The Happiest Consumer Segment

April 6, 2023


In her book, The Age Tech Revolution, Keren Etkin mentions a 2019 study by the British Office of National Statistics that labels 65-79 year old people as the happiest age group, while younger people are generally less satisfied with their lives.[1] So it should not come as a surprise that, according to a different source – the University of Southern California – older adults tend to favor positive information more than negative information in their attention and memory.[2] And as a result, they see and remember positive images better and negative images worse.[3]

Older adults also tend to filter information. They will prioritize things that are positive and deprioritize things that are negative. While this process is not exclusive to seniors, they are more likely to be this way than their younger counterparts.

Do you see a trend here?

An obvious implication is that these tendencies impact the ways older adults receive advertising. It is a good bet that positive messaging and imagery will lead to more successful advertising campaigns, if you are targeting this aging consumer group!

So why, then, is advertising that targets seniors often less than positive?

More likely than not, it is because most marketers see aging adults as “needy,” and assume these “needy aging adults” are in the market for products and services to help them live out the waning days of their lives more comfortably. It is kind of a depressing assumption, isn’t it? This point-of-view when selling seniors certainly won’t result in messaging that tugs at their heartstrings…

What Else Makes Older Consumers Different from Younger Ones?

According to the Society of Certified Senior Advisors[4], there are other attitudinal differences between older and younger consumers:

  • Older consumers are more autonomous; hence they do not respond well to advertising that tells them what a brand should mean to them.
  • They are less rational and more intuitive in their decision-making, which means it is more important how a product or service makes them feel rather than what features and benefits it offers.
  • Purchase decisions are less affected by peer pressure – seniors are generally not out to impress others.
  • Older consumers are generally not time-sensitive; after all, they have all the time in the world!
  • They are more focused on self-actualization; that is, seniors are more interested in feeling fulfilled or feeling that they are living up to their potential.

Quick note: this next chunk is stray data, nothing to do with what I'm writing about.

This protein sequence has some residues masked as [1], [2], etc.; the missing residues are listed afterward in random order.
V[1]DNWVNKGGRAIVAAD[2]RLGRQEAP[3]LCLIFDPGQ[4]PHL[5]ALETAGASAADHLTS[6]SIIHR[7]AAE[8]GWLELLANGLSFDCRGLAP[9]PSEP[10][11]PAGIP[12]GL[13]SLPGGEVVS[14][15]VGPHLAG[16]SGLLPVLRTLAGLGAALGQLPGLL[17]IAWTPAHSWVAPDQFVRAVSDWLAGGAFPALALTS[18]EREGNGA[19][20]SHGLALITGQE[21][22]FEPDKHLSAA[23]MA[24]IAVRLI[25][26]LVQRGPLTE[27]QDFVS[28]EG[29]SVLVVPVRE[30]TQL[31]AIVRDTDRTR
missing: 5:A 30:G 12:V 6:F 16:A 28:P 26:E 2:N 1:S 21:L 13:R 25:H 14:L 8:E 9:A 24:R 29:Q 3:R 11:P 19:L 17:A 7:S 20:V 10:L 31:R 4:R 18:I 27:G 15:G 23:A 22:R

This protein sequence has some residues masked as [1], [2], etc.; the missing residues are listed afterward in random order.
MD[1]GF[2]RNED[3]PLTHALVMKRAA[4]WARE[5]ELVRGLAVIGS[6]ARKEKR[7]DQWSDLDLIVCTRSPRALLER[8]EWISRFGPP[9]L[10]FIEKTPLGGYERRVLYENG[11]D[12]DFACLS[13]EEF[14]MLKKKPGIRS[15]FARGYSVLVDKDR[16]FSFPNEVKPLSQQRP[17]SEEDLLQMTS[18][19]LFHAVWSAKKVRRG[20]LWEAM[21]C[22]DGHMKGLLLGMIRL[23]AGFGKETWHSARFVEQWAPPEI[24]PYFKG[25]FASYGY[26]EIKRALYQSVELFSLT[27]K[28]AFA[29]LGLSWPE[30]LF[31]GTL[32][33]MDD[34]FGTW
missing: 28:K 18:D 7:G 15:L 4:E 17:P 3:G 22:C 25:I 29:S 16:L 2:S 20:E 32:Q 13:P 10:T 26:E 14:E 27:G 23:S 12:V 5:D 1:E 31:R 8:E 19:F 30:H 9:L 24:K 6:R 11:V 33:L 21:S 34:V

The point here is: marketing approaches targeting younger adults don’t necessarily apply to marketing to older adults. Purchase decision processes are different. So, the marketer that attempts to sell younger and older consumers in the same manner will likely fail at selling at least one of those groups.

What Older Consumers Want from Marketing and Advertising

The Society of Certified Senior Advisors goes on to suggest five things older consumers want out of advertising[5]:

  • Information – Boomers want to be able to make educated decisions. Because they are educated shoppers, they will not be fooled or ignored. They want choices, and they want the information needed to make smart
  • Understanding – Not only do they want ads to give them the information they need, seniors want an enjoyable experience interacting with those ads. They want the marketer to demonstrate through the advertising that he gets them.
  • Respect – They expect attention, good manners, and respect from marketers.
  • Value – Value is more important than brand name to seniors. They are willing to try new brands, but marketers need to showcase the greater value those new brands will deliver in order to get them to make the switch.
  • Successful Experiences – Boomers generally don’t have much patience with products or services that don’t meet their expectations. Make the first buying experience a positive one and that older consumer will continue to buy from you.

The Benefits of Being a 60+ Shopper

There are some benefits that come with age that advertisers should consider when selling older consumers. Probably the most prevalent, according to proprietary research conducted by AGEIST in 2019, are:

  • Wisdom and Experience – One of the benefits that comes with age is seniors have made similar purchase decisions in the past and have experienced the consequences of their decisions – good and bad. So, they usually don’t need to spend much time and effort to make an informed decision, because they have made similar decisions before and can better anticipate how a present purchase decision will turn out.
  • Freedom – Most senior consumers don’t have to deal with a lot of outside influences when making purchase decisions. They are generally free to do whatever feels right to them.
  • Financial security – Seniors generally have access to greater financial resources than younger consumers, having built up their bank accounts over the years – not to mention, they often don’t have others depending on them for financial support. So, they are usually in a position to spend as they see fit.

All this can be summed up pretty simply. Older adults do not want to be reminded about their infirmities, their losses, or their neediness. Advertising that dwells on negatives will generally fail. However, these seniors will be drawn to positive ad messaging that reinforces the joy they expect a product or service will deliver.

[1] Keren Etkin; The AgeTech Revolution; 2022

[2] Science Daily; University of Southern California; 2019

[3] Ibid.

[4] Finding Direction in the Senior Market – Best Practices White Paper; Society of Certified Senior Advisors; 2012

[5] Ibid.